gms | German Medical Science

GMS Ophthalmology Cases – An Open Access Journal

Bundesverband Deutscher OphthalmoChirurgen e. V. (BDOC)

ISSN 2193-1496

Purtscher’s retinopathy in scleroderma

Case Report

  • corresponding author Mazen Alzahrani - Department of Ophthalmology, East Jeddah Hospital, Jeddah, Saudi Arabia
  • Muhammad Abdul Rehman - Department of Ophthalmology, East Jeddah Hospital, Jeddah, Saudi Arabia
  • Thamer Basodan - Department of Ophthalmology, East Jeddah Hospital, Jeddah, Saudi Arabia
  • Islam Adnan - Department of Internal Medicine, East Jeddah Hospital, Jeddah, Saudi Arabia
  • Muhammad Akhtar - Department of Internal Medicine, East Jeddah Hospital, Jeddah, Saudi Arabia

GMS Ophthalmol Cases 2019;9:Doc07

doi: 10.3205/oc000096, urn:nbn:de:0183-oc0000962

Published: March 1, 2019

© 2019 Alzahrani et al.
This is an Open Access article distributed under the terms of the Creative Commons Attribution 4.0 License. See license information at http://creativecommons.org/licenses/by/4.0/.


Abstract

We report a unique case of a 37-year-old patient, a known case of scleroderma, complaining of bilateral acute visual disturbance, which was diagnosed later on as Purtscher’s retinopathy. After systemic assessment, she was diagnosed with bilateral kidney disease, consequently requiring further management accordingly.

Keywords: scleroderma, Purtscher’s retinopathy, hypertension retinopathy, renal disease, hypertension


Introduction

Systemic sclerosis is a rare, autoimmune, gradually progressive chronic disease affecting the immune system, blood vessels, and connective tissue in around 2.5 million people worldwide. The immune system produces connective tissue and attacks normal tissue in the entire body. The increase of collagenous material can cause scarring and affect skin, joints, tendons, heart, oesophagus, blood vessels, kidneys, blood pressure, and the gastric system, gradually impairing their functionality and in some cases leading to potentially serious complications and death [1]. Abnormalities in retinal vessels may indicate other body changes elsewhere, suggesting systemic pathology [2].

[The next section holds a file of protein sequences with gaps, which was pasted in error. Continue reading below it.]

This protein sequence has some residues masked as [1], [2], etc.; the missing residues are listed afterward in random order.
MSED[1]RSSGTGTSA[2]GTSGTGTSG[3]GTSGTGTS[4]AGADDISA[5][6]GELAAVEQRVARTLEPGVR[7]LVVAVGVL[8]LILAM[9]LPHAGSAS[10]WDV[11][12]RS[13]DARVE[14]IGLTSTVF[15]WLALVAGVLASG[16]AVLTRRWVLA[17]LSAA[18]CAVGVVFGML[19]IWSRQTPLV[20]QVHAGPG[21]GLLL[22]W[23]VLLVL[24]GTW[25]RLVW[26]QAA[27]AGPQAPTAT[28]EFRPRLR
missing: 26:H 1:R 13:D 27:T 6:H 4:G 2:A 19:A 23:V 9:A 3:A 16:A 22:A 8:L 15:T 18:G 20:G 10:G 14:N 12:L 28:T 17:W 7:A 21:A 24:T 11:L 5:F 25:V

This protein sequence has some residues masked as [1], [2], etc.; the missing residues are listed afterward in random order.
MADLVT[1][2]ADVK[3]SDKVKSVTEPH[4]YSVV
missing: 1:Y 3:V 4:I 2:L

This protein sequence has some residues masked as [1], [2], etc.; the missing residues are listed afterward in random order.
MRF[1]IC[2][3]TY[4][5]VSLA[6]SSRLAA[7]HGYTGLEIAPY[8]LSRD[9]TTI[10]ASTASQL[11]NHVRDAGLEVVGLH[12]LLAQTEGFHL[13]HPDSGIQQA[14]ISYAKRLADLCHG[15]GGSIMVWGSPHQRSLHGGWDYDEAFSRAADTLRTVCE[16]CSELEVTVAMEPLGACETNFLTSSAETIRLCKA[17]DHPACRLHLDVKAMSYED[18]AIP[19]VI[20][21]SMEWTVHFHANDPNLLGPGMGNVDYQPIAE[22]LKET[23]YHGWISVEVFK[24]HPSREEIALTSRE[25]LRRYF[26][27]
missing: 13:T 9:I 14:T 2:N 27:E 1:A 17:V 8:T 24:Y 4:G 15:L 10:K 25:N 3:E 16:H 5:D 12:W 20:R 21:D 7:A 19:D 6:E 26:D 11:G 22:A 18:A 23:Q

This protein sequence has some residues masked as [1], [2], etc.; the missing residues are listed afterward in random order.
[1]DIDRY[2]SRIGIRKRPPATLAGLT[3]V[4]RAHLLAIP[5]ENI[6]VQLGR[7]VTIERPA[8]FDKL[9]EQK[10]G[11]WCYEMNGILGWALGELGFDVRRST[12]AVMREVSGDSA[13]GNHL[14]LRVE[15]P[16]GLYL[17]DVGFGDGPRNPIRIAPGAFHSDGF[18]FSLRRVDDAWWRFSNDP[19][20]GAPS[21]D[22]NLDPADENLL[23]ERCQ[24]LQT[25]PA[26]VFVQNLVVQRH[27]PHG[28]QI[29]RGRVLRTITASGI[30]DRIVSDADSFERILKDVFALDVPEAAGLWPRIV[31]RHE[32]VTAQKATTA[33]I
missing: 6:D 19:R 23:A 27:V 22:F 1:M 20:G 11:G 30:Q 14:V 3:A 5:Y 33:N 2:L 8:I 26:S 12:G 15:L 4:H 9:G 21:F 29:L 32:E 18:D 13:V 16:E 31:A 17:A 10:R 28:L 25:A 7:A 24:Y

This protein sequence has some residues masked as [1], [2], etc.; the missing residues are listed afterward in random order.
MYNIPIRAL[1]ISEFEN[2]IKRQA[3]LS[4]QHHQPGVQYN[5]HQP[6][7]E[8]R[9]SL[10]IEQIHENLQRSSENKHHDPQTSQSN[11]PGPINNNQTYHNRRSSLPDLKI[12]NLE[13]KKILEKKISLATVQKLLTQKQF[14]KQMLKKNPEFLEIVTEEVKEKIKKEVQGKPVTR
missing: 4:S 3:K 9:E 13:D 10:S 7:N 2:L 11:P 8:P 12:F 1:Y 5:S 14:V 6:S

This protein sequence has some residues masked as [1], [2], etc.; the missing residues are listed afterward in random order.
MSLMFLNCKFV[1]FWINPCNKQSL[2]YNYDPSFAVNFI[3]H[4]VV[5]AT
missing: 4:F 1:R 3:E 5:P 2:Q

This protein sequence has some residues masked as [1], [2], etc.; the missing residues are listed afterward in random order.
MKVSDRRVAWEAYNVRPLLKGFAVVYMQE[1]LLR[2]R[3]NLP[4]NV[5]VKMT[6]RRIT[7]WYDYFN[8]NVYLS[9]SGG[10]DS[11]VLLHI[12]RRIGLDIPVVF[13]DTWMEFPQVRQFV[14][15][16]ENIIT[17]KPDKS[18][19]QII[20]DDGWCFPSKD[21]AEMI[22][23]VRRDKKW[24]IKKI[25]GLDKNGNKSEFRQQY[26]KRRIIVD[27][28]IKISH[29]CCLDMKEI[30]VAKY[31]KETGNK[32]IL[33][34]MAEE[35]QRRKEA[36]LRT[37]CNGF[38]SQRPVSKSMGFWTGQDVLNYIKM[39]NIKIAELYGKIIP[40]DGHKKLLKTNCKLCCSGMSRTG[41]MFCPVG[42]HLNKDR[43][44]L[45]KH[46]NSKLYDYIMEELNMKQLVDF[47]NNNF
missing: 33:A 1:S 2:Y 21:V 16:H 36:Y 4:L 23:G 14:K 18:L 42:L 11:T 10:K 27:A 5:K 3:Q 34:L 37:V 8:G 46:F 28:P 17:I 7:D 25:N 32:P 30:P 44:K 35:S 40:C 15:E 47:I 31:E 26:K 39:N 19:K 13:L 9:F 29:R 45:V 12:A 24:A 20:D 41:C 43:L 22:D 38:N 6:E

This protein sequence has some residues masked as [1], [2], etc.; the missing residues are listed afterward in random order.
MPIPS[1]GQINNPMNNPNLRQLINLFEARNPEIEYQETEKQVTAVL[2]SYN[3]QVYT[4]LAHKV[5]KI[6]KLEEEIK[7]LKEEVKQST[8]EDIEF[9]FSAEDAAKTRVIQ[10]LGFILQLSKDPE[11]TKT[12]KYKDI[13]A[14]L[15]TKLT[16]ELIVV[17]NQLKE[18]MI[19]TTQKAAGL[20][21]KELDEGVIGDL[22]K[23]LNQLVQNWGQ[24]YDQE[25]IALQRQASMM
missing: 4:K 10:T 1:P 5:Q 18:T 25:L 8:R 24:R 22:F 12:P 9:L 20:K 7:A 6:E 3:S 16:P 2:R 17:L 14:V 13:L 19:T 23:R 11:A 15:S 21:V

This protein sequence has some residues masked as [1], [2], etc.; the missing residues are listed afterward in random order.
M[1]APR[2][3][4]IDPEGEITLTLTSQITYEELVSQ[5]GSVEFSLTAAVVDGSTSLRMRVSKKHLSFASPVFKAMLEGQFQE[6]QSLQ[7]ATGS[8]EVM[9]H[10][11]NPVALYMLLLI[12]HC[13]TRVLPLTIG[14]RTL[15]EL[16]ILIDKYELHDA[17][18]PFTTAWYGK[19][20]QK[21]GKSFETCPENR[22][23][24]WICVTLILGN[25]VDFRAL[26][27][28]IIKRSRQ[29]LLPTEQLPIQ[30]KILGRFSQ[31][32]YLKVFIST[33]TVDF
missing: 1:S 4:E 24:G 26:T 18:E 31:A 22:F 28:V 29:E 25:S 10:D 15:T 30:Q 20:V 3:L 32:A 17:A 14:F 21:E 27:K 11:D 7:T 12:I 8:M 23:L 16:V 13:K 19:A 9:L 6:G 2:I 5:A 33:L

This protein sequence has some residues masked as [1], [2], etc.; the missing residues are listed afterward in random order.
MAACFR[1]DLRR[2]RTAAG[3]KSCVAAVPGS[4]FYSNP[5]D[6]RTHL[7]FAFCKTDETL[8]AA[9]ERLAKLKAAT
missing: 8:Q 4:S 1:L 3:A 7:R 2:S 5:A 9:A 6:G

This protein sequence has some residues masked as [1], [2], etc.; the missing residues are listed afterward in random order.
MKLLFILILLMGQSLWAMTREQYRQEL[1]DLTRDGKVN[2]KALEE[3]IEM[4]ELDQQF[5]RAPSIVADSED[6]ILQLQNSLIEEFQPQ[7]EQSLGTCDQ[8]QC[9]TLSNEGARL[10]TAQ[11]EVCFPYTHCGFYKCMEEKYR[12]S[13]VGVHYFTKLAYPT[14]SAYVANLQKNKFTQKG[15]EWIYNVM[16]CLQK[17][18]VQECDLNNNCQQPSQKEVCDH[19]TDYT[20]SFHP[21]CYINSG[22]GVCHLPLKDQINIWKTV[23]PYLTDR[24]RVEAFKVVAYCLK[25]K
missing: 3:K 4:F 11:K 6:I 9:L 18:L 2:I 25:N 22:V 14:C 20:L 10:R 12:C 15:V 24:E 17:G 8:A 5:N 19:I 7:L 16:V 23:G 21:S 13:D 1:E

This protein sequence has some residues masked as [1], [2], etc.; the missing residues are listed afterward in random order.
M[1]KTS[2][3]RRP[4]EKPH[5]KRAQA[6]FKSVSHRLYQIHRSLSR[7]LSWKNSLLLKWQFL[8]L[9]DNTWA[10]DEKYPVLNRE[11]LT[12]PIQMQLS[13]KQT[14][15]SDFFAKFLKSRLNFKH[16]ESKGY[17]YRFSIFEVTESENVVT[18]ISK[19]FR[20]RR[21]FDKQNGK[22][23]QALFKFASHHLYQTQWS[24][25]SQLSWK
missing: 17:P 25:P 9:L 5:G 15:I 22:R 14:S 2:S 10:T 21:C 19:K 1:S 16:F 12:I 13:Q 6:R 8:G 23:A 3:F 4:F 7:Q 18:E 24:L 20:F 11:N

We reported here Purtscher’s retinopathy, which is a rare finding, in a patient whose hypertensive retinopathy suggested an underlying renal organ disease, secondary to scleroderma. We conducted this study alongside a clinical profile of the scleroderma patient.


Case description

A woman of thirty-seven years was diagnosed with scleroderma 2 weeks previously and presented to the Emergency Department of East Jeddah Hospital. She was complaining of a frontal and occipital headache and accompanying vomiting and nausea for the 4 days prior, associated with visual disturbances in the form of black spots, decreased and blurred vision. She had no history of loss of consciousness, fits, and odynophagia or dysphagia. The patient had a past history of progressive thickness and tightness in face, chest, and hands, with associated hypo-pigmented limb skin, dry mouth with stiffness experienced on closing the mouth, and joint pain for one year. The rest of her systemic review was unremarkable. On examination, blood pressure (BP) was 215/110. The patient was conscious, oriented and alert, she looked pale with no jaundice or lymphadenopathy. Her hands looked red, she had palmar telangiectasia and tight thickened skin without deformity. The patient had intact joint movement and Raynaud phenomenon was positive for both fingers. The rest of the examination was irrelevant.

Ocular history: Pertinent findings – clinical